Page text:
Wednesday, 14 July 2010
What I am reading
Hidden France is a special book by Nathalie van Koot and David Scherpenhuizen about esoteric and occult locations in France.
Translated from Dutch to English here on Facebook.
The part I am reading is The Fall of the nights Templar.
In 1307, all members of the powerful Knights Templar in France were rounded up by forces of the French king. They were thrown into chains, accused of base beresy and subjected to long years of brutality and cruelty. What brought the once proud military order to this sorry state of affairs? Read part 1.
Gotterdammerung at Acre
The fall of Acre
A century after Jerusalem fell to Saladin and the “Cutting of the Elm” at Gisors, the Christian forces in the Holy Land seemed further away from their goal of conquering the Outremer (the Middle East) than ever before.
In 1289, Sultan Qalawun of Egypt captured Tripoli. This reduced the Christian held territories to a mere handful. The most important possession was the major trading city of Acre. Besides that there was also the Templar fortress of Athlit to the South and the northern town of Tortosa. The Sultan offered a ten years truce but the Christians mistrusted him and they petitioned Pope Nicolas IV for reinforcements.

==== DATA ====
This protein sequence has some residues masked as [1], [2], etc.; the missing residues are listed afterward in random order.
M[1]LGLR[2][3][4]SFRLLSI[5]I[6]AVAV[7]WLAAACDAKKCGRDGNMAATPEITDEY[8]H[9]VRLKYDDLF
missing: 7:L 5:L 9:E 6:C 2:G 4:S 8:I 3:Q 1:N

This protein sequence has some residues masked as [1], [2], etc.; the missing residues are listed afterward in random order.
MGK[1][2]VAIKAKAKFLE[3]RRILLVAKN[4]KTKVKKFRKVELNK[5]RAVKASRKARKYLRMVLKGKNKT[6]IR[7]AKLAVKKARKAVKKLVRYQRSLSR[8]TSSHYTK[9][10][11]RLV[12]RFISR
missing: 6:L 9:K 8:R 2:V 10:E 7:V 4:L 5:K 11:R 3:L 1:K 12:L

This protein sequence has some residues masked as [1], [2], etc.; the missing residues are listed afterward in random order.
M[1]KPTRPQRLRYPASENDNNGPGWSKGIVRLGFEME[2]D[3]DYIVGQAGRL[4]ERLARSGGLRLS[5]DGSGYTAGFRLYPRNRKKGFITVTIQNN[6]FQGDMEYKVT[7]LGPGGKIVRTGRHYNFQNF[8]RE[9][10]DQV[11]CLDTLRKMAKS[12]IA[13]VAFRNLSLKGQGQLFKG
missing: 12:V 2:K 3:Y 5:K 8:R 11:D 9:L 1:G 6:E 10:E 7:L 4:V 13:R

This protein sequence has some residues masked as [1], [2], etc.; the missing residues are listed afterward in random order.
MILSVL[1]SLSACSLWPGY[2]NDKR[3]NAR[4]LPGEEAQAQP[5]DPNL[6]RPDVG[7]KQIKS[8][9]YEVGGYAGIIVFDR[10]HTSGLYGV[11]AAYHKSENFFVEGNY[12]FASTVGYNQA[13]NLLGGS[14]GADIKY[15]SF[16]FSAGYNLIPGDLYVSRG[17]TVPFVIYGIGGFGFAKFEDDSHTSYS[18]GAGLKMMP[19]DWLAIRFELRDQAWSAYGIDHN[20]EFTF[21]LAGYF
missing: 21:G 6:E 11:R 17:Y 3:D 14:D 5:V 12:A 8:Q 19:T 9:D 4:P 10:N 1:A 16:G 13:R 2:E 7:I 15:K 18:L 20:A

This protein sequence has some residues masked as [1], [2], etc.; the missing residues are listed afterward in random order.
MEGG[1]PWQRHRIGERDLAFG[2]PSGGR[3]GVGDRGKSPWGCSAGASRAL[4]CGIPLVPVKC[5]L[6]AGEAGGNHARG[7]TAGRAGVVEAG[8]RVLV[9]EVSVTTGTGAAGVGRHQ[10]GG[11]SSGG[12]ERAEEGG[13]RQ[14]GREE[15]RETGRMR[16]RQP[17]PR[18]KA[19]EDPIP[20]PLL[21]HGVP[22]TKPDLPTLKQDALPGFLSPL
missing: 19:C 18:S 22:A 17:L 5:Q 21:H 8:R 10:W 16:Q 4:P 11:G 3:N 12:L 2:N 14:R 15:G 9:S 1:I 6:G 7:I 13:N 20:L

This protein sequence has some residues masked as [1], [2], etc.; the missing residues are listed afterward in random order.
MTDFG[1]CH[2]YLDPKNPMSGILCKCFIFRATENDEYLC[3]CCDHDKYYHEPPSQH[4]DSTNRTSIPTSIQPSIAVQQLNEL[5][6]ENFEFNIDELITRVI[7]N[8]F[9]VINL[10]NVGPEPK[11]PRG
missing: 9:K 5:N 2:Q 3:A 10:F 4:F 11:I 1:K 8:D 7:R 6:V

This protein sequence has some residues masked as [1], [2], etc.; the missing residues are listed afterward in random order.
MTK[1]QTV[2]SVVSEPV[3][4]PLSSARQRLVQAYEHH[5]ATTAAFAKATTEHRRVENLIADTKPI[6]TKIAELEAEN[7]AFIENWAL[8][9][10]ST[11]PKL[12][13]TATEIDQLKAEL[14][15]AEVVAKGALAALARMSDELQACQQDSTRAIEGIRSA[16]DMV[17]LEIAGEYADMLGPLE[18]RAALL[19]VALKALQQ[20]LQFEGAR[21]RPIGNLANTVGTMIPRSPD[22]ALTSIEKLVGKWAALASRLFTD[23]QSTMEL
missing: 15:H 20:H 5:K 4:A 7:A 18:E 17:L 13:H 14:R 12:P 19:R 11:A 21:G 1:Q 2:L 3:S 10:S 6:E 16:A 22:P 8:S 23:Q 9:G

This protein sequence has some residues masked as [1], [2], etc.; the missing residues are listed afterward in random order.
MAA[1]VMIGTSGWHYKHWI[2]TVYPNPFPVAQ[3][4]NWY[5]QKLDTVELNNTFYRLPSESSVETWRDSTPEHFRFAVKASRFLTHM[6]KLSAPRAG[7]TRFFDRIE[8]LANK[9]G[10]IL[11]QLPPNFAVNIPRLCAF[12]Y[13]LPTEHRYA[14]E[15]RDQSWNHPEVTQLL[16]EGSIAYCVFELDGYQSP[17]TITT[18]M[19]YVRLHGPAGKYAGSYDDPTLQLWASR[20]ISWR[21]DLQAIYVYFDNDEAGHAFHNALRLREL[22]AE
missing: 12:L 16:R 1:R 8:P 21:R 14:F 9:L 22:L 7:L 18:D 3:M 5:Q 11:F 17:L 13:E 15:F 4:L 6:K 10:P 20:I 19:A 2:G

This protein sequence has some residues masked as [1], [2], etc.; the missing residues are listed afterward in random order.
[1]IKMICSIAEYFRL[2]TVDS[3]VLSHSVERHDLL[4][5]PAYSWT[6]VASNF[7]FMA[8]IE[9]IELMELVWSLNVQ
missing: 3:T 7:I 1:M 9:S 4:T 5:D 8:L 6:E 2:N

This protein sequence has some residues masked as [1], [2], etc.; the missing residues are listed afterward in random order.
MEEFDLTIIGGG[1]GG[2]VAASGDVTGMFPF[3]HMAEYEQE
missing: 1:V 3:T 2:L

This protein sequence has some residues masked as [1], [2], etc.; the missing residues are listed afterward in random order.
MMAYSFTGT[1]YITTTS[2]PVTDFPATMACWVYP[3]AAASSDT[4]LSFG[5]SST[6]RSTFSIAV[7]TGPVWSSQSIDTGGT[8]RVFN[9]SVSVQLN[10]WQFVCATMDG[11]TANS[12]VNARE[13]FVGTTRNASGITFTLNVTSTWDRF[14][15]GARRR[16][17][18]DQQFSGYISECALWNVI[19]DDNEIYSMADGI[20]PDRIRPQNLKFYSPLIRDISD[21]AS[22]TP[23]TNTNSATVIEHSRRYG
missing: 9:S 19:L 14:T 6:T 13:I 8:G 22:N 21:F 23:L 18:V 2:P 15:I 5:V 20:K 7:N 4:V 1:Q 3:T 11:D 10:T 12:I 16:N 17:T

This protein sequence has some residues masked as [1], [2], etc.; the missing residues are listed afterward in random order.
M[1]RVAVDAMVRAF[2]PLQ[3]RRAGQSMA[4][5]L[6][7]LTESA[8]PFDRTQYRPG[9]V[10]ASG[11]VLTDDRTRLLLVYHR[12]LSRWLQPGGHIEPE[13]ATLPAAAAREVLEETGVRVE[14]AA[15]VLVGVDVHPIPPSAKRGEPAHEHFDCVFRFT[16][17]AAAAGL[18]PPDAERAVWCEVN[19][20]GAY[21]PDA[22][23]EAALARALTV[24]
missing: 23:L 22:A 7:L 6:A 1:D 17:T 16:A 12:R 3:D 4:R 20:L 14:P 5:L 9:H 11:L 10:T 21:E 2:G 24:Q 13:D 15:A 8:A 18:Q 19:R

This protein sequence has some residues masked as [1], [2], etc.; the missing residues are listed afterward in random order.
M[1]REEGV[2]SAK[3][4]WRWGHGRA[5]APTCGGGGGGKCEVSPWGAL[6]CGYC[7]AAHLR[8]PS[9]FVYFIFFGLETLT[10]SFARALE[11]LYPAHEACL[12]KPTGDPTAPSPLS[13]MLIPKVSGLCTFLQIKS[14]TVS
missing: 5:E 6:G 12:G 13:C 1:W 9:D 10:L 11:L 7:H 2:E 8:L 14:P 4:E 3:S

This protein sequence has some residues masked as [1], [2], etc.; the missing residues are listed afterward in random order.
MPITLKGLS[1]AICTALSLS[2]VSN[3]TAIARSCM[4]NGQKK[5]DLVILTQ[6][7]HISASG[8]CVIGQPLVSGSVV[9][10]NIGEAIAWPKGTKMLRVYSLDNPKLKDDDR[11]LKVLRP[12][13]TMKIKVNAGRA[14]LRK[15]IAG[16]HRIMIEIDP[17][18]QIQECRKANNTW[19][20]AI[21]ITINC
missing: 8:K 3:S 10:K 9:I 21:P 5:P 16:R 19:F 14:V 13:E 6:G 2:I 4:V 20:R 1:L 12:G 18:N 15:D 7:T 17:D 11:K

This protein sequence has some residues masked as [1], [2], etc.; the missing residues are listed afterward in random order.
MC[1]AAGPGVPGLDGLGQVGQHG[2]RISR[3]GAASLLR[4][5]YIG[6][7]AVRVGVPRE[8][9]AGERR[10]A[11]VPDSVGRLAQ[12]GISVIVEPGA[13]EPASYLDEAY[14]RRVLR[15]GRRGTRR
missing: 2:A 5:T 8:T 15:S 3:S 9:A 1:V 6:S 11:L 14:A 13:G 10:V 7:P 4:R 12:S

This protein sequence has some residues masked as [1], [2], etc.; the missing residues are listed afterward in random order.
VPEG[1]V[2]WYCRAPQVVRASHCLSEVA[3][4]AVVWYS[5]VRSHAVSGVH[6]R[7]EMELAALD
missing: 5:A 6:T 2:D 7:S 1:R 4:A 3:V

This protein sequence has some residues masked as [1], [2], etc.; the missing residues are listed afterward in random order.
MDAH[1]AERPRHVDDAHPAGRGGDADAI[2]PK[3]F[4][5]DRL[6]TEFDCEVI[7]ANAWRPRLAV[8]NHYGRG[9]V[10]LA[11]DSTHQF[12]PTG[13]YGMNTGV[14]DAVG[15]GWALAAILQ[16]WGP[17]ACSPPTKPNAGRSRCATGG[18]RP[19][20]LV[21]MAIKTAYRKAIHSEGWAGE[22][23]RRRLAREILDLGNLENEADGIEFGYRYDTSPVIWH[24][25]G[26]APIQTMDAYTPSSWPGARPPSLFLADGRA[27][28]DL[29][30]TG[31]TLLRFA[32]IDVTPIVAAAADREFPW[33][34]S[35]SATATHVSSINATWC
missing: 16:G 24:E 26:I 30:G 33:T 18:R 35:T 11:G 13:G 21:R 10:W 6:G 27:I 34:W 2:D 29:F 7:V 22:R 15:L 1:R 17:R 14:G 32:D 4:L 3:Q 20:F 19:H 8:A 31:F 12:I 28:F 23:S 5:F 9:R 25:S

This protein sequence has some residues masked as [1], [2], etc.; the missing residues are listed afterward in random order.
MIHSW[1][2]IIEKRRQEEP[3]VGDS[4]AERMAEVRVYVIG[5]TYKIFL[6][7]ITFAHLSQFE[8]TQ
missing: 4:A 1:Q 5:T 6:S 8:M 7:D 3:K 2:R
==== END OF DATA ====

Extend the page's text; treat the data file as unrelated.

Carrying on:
In August 1290, a motley crew of peasants from Lombardy and Tuscany arrived in Acre, where they promptly and piously raped and murdered every Muslim in sight. Sultan Qalawun demanded that the culprits be handed over to him. The Grand Master of the Templars, William de Beaujeu, had close relations with the Egyptian sultan and he urged the town’s councillors to accept Qalawun’s demand but they jeered at the Grand Master’s “cowardice and treachery” and refused. Another demand for a ransom was also rejected. Qalawun broke out in a rage at such insolence and swore to destroy the city stone by stone. He died within a year, however, unable to make good on his vow. Nevertheless, this didn’t let Acre off the hook because the sultan’s heir, Ashraf Khali, vowed to fulfil his father’s vow of vengeance. He quickly gathered a large army and laid siege to Acre in April 1291.